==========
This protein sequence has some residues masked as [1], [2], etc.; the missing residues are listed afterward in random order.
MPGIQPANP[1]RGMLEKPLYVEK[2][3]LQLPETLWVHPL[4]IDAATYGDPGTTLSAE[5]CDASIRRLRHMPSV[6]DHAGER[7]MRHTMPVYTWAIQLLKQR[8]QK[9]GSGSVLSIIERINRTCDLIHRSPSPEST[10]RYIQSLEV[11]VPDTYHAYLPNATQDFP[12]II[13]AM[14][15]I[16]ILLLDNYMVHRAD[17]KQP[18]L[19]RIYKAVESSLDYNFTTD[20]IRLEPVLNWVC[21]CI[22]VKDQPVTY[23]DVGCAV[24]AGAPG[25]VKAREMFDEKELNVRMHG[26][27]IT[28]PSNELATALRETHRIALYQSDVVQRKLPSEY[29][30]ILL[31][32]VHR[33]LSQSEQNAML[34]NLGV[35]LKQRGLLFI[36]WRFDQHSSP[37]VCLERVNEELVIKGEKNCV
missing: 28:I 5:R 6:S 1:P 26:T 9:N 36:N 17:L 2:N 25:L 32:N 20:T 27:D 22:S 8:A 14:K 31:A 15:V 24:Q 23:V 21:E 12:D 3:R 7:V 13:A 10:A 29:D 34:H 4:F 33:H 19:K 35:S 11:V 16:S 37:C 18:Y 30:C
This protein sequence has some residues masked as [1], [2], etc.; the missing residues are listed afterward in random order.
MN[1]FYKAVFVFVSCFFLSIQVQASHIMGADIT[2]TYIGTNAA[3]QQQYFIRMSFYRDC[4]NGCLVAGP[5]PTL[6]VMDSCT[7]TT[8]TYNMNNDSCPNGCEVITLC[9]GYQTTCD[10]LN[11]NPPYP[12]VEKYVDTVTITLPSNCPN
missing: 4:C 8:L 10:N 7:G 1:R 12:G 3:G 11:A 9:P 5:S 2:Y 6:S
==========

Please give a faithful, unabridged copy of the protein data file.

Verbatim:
This protein sequence has some residues masked as [1], [2], etc.; the missing residues are listed afterward in random order.
MPGIQPANP[1]RGMLEKPLYVEK[2][3]LQLPETLWVHPL[4]IDAATYGDPGTTLSAE[5]CDASIRRLRHMPSV[6]DHAGER[7]MRHTMPVYTWAIQLLKQR[8]QK[9]GSGSVLSIIERINRTCDLIHRSPSPEST[10]RYIQSLEV[11]VPDTYHAYLPNATQDFP[12]II[13]AM[14][15]I[16]ILLLDNYMVHRAD[17]KQP[18]L[19]RIYKAVESSLDYNFTTD[20]IRLEPVLNWVC[21]CI[22]VKDQPVTY[23]DVGCAV[24]AGAPG[25]VKAREMFDEKELNVRMHG[26][27]IT[28]PSNELATALRETHRIALYQSDVVQRKLPSEY[29][30]ILL[31][32]VHR[33]LSQSEQNAML[34]NLGV[35]LKQRGLLFI[36]WRFDQHSSP[37]VCLERVNEELVIKGEKNCV
missing: 28:I 5:R 6:S 1:P 26:T 9:N 36:N 17:L 2:N 25:L 32:N 20:T 27:D 22:S 8:A 14:K 31:A 15:V 24:Q 23:V 21:E 12:D 3:R 7:V 13:A 10:A 29:D 34:H 4:F 33:H 19:K 35:S 11:V 16:S 37:C 18:Y 30:C
This protein sequence has some residues masked as [1], [2], etc.; the missing residues are listed afterward in random order.
MN[1]FYKAVFVFVSCFFLSIQVQASHIMGADIT[2]TYIGTNAA[3]QQQYFIRMSFYRDC[4]NGCLVAGP[5]PTL[6]VMDSCT[7]TT[8]TYNMNNDSCPNGCEVITLC[9]GYQTTCD[10]LN[11]NPPYP[12]VEKYVDTVTITLPSNCPN
missing: 4:C 8:L 10:N 7:G 1:R 12:G 3:G 11:A 9:P 5:S 2:Y 6:S